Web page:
How to Help a Friend in Crisis: Encouragement for Homeschool Moms

How to Help a Friend in Crisis: Here are some thoughts from Carry Each Other’s Burdens: A free white paper based on a study by Marilyn and Vicki.

How to Help a Friend in Crisis: Encouragement for Homeschool Moms

How to Help a Friend in Crisis

These are trying times for many of us. So many Americans, including homeschooling families, have experienced losses of loved ones or income due to the pandemic and other stressors.

With loss comes grief. Sometimes it is easily manageable. Sometimes, so many losses pile up that life begins to feel like a crisis. Have you ever been there?

If you have not experienced crisis, praise God. However, you probably know someone who is having a hard time.

We all know that friends can help us make it through difficult times. They can be “Jesus with skin on” when we are in crisis. And we can do the same for them. But, sometimes we don’t know how to help.

Having been on the receiving end of support, as well as having heard feedback from others who have been through crisis, I can tell you some of the things that are or aren’t helpful.

Here are some ways to help a friend in crisis.


  • DO actively listen when your friend needs to talk (no advice required – or probably wanted)
    • Active listening is simply, listening. Occasionally respond with, “I know that’s hard,” or “I know that hurts,” or simply repeat in your own words what your friend said.
  • DO be present – just show up. Your very presence can be a show of support.
  • DO provide meaningful touch – a hug, a pat on the back, a touch on the hand or a back rub – can be the best way to help your friend know that he/she is not alone.
  • DO pray with and for your friend.
    • Be sure not to “lecture pray” (you know, praying that God will show her how to do what you would like for her to do)
  • DO provide practical help.
  • DO take care of yourself, find encouragement for you so that you can keep giving encouragement.


  • DON’T say “I know how you feel”
    • If you have never been through a similar circumstance, you don’t know how they feel.
    • Even if you have been through something similar, it just is not a helpful thing to say to a person in crisis. It puts the focus on you, when they need to focus to be on them.
  • DON’T offer unsolicited advice.
    • Unsolicited advice is likely to cause more harm than good.
  • DON’T avoid your friend because you don’t know what to say.
    • your presence is more important than your words. Just silently being there is often enough.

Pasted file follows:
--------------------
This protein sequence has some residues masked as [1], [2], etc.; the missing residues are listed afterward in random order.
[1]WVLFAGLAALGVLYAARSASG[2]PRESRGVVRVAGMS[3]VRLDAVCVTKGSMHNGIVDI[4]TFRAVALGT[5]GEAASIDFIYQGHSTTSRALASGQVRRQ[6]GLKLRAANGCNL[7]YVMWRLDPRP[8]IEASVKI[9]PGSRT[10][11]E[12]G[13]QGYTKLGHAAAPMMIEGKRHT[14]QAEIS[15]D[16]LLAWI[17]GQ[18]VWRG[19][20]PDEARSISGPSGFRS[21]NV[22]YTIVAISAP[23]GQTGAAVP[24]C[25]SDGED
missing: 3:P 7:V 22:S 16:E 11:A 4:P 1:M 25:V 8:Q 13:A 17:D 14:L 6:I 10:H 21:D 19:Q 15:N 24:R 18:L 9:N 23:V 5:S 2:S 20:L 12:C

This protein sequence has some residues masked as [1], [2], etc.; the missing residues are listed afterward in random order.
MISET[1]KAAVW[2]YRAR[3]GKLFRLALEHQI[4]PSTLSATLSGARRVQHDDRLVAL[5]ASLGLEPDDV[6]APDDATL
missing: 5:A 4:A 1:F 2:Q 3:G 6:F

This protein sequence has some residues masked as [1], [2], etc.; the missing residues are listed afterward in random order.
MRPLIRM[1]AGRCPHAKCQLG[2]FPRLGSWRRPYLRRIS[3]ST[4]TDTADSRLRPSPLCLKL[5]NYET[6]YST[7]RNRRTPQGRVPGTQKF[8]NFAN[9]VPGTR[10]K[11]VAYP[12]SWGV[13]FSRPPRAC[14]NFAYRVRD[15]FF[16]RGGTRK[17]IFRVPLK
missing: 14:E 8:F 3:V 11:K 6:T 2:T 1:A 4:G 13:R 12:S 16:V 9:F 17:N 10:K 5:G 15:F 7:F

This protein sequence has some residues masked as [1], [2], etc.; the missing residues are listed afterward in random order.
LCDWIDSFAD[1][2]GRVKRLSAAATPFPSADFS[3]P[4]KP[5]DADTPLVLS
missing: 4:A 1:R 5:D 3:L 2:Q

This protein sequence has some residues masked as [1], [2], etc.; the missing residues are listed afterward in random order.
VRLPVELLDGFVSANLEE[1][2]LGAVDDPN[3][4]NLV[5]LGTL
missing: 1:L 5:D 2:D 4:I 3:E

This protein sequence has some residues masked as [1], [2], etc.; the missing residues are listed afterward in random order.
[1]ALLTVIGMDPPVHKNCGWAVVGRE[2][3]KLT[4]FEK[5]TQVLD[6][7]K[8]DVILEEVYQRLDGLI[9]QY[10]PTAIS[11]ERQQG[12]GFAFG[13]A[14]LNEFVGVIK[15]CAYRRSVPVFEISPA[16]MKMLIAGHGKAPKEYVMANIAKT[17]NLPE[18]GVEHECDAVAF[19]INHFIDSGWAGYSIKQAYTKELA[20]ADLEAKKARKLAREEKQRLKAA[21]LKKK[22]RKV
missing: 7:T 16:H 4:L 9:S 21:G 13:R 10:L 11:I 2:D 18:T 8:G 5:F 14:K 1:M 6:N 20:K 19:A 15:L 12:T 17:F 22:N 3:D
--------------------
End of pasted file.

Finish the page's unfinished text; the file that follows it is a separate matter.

• DON’T assume that everyone handles crisis in the same way.
    • Allow your friend to grieve in his or her own way.
  • DON’T forget to take care of yourself.
    • If you neglect yourself and your own family while you are trying to care for your friend, you will both end up in crisis and this can cause even greater stress. Self-care is vital at all times!
    • You must allow others to help your friend, too.
  • DON’T get in God’s way – He has plans for your friend that go beyond anything either of you can imagine!

A true friend is one who is with you through difficult times, as well as the good. A friend that points you to God while doing so, is one of God’s greatest gifts. To be a true friend is also a blessing.

High school health for the whole person
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What about our teens? How do we help them to help their friends during tough times?

Share the information in this post with them. (They can also find this information in 7Sisters Health curriculum: High School Health for the Whole Person.)

Teens will often feel like it is their job to “rescue” their friends and make everything okay for them. Unfortunately, this is not possible. That’s where you find multiple teens in crisis; they are all stressed out trying to rescue each other!

Here’s a post that can help you and your teens.

How about younger children? How do we help them through crisis times?

Young children need to tell their story in words, art or play. This provides healing for them. The most important gift you can give a child who has experienced crisis is love and presence. Here is a post with more details.

Thanks for being the kind of friend who cares about her friends. God bless and keep you through hard times and good times.

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How to Help a Friend in Crisis

2 Replies to “How to Help a Friend in Crisis: Encouragement for Homeschool Moms”

  1. I know one “Jesus with skin on” thing that always helps me: a friend bringing me coffee.

    Also, encouraging cards are treasured (but I’m a hypocrite because I am bad at sending them to others).

    AND: a verbal word of encouragement is SOOO much appreciated.

    • A perfect example of having the help match what someone needs. Since I”m not a coffee-drinker, bringing me coffee would do nothing for me.

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